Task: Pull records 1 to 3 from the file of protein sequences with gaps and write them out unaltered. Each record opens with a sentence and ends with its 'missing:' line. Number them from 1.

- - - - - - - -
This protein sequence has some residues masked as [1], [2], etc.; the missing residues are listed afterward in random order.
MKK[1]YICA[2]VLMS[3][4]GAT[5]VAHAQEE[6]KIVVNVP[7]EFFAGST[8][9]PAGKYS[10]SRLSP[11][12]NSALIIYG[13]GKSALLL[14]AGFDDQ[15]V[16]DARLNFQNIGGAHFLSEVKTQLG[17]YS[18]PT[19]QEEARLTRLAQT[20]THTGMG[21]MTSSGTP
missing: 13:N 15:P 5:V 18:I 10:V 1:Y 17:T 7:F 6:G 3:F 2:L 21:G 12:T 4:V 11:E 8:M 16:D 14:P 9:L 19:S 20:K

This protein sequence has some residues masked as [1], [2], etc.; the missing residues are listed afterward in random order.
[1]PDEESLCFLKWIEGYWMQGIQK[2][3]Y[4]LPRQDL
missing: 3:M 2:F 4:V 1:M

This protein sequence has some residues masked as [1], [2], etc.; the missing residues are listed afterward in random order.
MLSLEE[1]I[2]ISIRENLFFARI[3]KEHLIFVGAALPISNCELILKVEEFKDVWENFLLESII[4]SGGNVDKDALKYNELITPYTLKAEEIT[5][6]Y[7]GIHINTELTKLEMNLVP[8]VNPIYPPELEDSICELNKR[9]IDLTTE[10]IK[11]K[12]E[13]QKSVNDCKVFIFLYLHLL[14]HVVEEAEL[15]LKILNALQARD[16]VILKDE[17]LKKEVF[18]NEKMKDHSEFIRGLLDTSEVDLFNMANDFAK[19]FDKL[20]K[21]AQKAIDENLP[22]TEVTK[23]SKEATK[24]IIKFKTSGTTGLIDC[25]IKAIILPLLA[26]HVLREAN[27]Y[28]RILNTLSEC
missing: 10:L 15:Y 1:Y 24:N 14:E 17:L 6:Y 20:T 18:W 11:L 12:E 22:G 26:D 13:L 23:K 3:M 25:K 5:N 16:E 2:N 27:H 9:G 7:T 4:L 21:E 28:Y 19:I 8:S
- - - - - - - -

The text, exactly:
This protein sequence has some residues masked as [1], [2], etc.; the missing residues are listed afterward in random order.
MKK[1]YICA[2]VLMS[3][4]GAT[5]VAHAQEE[6]KIVVNVP[7]EFFAGST[8][9]PAGKYS[10]SRLSP[11][12]NSALIIYG[13]GKSALLL[14]AGFDDQ[15]V[16]DARLNFQNIGGAHFLSEVKTQLG[17]YS[18]PT[19]QEEARLTRLAQT[20]THTGMG[21]MTSSGTP
missing: 13:N 15:P 5:V 18:I 10:V 1:Y 17:T 7:F 6:G 3:F 2:L 21:G 12:T 4:V 11:E 8:M 16:D 14:P 9:L 19:S 20:K

This protein sequence has some residues masked as [1], [2], etc.; the missing residues are listed afterward in random order.
[1]PDEESLCFLKWIEGYWMQGIQK[2][3]Y[4]LPRQDL
missing: 3:M 2:F 4:V 1:M

This protein sequence has some residues masked as [1], [2], etc.; the missing residues are listed afterward in random order.
MLSLEE[1]I[2]ISIRENLFFARI[3]KEHLIFVGAALPISNCELILKVEEFKDVWENFLLESII[4]SGGNVDKDALKYNELITPYTLKAEEIT[5][6]Y[7]GIHINTELTKLEMNLVP[8]VNPIYPPELEDSICELNKR[9]IDLTTE[10]IK[11]K[12]E[13]QKSVNDCKVFIFLYLHLL[14]HVVEEAEL[15]LKILNALQARD[16]VILKDE[17]LKKEVF[18]NEKMKDHSEFIRGLLDTSEVDLFNMANDFAK[19]FDKL[20]K[21]AQKAIDENLP[22]TEVTK[23]SKEATK[24]IIKFKTSGTTGLIDC[25]IKAIILPLLA[26]HVLREAN[27]Y[28]RILNTLSEC
missing: 10:L 15:Y 1:Y 24:N 14:E 17:L 6:Y 20:T 18:W 11:L 12:E 22:G 26:D 13:L 23:K 3:M 25:K 5:N 16:E 2:N 27:H 9:G 7:T 4:L 21:E 28:Y 19:I 8:S